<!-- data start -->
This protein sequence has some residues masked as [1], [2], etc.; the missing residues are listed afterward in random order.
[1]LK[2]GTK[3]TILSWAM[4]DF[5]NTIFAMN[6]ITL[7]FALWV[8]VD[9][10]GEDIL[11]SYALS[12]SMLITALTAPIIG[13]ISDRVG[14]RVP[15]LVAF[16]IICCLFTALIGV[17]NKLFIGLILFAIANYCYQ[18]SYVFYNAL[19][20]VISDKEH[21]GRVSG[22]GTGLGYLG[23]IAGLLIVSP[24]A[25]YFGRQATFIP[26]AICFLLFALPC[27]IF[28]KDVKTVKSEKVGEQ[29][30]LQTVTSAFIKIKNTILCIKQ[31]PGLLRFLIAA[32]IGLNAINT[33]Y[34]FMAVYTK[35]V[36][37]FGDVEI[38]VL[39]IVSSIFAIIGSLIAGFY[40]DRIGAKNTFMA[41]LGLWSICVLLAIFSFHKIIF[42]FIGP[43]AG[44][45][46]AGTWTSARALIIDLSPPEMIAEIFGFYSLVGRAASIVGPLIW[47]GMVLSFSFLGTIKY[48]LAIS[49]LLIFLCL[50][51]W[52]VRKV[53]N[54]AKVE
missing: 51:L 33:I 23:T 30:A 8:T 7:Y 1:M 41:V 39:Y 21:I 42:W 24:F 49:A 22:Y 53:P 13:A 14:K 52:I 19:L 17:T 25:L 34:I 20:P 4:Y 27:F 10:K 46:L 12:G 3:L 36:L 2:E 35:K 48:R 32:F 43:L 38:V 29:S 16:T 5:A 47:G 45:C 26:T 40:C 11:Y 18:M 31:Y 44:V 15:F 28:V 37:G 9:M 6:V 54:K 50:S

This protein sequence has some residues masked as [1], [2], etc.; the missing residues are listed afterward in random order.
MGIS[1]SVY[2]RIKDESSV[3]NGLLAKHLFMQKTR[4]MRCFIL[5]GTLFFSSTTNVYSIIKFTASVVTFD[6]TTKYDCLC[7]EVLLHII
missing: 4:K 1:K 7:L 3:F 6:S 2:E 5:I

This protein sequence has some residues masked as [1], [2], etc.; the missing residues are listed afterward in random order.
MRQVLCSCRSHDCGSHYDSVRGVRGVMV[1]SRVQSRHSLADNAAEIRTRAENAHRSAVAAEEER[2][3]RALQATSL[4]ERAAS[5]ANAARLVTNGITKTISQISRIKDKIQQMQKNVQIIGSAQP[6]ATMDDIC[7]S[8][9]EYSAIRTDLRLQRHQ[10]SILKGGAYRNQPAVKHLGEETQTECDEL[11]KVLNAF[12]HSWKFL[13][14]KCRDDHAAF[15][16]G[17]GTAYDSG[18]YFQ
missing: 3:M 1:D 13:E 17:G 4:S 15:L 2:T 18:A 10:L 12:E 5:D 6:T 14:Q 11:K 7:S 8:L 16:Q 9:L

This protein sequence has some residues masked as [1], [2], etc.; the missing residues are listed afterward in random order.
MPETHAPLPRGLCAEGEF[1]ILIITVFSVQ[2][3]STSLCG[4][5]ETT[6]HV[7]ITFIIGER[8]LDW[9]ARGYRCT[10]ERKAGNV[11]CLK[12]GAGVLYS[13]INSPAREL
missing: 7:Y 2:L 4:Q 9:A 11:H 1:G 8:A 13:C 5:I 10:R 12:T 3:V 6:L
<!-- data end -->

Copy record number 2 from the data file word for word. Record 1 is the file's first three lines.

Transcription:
This protein sequence has some residues masked as [1], [2], etc.; the missing residues are listed afterward in random order.
MGIS[1]SVY[2]RIKDESSV[3]NGLLAKHLFMQKTR[4]MRCFIL[5]GTLFFSSTTNVYSIIKFTASVVTFD[6]TTKYDCLC[7]EVLLHII
missing: 4:K 1:K 7:L 3:F 6:S 2:E 5:I